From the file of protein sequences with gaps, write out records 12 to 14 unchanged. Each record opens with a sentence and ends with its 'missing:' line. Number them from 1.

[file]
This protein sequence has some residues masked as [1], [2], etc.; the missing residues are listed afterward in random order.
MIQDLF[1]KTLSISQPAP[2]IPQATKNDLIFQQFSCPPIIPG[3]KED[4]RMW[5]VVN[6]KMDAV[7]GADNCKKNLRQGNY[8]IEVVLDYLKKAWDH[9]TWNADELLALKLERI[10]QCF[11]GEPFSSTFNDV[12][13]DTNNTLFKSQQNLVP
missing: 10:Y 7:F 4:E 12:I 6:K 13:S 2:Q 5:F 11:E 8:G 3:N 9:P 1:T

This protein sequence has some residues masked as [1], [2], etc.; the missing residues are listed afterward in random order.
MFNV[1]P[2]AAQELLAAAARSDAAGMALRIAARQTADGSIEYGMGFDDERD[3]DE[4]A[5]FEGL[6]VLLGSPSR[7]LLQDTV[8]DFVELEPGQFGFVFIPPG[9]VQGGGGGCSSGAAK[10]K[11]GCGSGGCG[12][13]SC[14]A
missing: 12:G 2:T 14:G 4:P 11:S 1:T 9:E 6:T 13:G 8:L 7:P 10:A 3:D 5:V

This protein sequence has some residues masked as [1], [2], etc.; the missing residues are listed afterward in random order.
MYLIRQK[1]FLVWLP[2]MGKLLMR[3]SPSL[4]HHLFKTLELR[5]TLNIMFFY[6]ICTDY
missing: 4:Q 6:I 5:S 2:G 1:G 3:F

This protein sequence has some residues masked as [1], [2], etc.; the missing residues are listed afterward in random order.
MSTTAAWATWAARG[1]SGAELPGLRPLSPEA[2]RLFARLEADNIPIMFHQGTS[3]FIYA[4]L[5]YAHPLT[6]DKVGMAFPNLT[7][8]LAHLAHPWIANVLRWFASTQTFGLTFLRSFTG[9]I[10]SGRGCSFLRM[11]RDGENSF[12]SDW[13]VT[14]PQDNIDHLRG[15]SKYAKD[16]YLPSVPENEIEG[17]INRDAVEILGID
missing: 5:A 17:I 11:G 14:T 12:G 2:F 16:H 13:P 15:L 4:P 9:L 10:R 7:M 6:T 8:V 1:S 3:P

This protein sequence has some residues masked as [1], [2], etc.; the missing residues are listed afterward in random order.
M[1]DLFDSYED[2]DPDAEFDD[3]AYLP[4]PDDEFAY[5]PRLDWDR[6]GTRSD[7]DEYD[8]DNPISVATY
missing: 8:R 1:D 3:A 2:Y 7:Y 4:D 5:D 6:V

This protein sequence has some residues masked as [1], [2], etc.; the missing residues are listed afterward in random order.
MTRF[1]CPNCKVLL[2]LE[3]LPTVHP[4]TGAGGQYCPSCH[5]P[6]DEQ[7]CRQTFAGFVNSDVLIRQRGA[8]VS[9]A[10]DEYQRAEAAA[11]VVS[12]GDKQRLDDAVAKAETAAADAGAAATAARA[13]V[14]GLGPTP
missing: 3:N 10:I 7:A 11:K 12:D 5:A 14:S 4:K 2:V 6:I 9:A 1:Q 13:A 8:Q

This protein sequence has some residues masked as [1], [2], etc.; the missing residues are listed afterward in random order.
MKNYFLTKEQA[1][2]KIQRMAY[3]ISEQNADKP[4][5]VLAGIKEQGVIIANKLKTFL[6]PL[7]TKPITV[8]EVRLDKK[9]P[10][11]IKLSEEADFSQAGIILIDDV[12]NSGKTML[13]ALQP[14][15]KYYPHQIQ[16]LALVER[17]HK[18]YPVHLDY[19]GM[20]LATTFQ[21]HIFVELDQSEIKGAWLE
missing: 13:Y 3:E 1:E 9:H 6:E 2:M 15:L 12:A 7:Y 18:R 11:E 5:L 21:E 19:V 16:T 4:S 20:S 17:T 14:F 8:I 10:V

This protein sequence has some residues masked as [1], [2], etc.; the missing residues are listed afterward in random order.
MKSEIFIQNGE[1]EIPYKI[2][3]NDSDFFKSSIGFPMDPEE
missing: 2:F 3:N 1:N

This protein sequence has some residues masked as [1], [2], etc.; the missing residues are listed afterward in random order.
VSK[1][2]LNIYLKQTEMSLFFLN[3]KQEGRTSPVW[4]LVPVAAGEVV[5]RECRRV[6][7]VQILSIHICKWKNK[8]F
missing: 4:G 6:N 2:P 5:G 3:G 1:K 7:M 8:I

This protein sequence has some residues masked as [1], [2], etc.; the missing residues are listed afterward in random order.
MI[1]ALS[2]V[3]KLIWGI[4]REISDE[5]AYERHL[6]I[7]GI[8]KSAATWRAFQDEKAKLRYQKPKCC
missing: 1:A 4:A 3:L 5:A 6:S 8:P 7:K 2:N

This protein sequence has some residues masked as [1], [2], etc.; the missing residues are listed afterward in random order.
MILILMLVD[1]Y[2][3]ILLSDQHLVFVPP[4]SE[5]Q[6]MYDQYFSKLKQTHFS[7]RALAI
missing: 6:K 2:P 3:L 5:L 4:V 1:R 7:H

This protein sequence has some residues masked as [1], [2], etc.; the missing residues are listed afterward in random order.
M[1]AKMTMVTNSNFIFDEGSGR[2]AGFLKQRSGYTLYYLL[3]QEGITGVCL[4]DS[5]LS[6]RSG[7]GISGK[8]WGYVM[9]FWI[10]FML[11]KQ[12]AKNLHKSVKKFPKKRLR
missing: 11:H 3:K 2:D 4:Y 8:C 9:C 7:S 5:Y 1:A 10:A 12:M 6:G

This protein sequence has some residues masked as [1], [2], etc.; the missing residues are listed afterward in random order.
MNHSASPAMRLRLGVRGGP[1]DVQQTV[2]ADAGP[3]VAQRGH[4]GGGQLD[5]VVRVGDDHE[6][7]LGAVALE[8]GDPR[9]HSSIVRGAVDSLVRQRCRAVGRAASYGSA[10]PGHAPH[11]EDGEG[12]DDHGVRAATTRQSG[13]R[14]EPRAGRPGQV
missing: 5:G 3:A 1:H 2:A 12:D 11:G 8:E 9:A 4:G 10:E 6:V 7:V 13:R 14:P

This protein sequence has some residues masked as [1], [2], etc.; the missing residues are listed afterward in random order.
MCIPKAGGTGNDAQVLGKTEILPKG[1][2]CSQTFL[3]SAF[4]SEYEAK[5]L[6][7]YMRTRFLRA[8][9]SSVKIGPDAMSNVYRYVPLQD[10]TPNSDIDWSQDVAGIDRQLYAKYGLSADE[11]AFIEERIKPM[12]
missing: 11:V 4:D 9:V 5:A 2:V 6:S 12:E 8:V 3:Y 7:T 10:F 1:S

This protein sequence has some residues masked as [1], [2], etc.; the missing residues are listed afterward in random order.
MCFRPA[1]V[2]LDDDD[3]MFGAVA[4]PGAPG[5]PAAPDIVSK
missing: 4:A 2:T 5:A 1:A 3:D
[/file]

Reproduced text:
This protein sequence has some residues masked as [1], [2], etc.; the missing residues are listed afterward in random order.
M[1]AKMTMVTNSNFIFDEGSGR[2]AGFLKQRSGYTLYYLL[3]QEGITGVCL[4]DS[5]LS[6]RSG[7]GISGK[8]WGYVM[9]FWI[10]FML[11]KQ[12]AKNLHKSVKKFPKKRLR
missing: 11:H 3:K 2:D 4:Y 8:C 9:C 7:S 5:Y 1:A 10:A 12:M 6:G

This protein sequence has some residues masked as [1], [2], etc.; the missing residues are listed afterward in random order.
MNHSASPAMRLRLGVRGGP[1]DVQQTV[2]ADAGP[3]VAQRGH[4]GGGQLD[5]VVRVGDDHE[6][7]LGAVALE[8]GDPR[9]HSSIVRGAVDSLVRQRCRAVGRAASYGSA[10]PGHAPH[11]EDGEG[12]DDHGVRAATTRQSG[13]R[14]EPRAGRPGQV
missing: 5:G 3:A 1:H 2:A 12:D 11:G 8:E 9:A 4:G 10:E 6:V 7:V 13:R 14:P

This protein sequence has some residues masked as [1], [2], etc.; the missing residues are listed afterward in random order.
MCIPKAGGTGNDAQVLGKTEILPKG[1][2]CSQTFL[3]SAF[4]SEYEAK[5]L[6][7]YMRTRFLRA[8][9]SSVKIGPDAMSNVYRYVPLQD[10]TPNSDIDWSQDVAGIDRQLYAKYGLSADE[11]AFIEERIKPM[12]
missing: 11:V 4:D 9:V 5:A 2:V 6:S 12:E 8:V 3:Y 7:T 10:F 1:S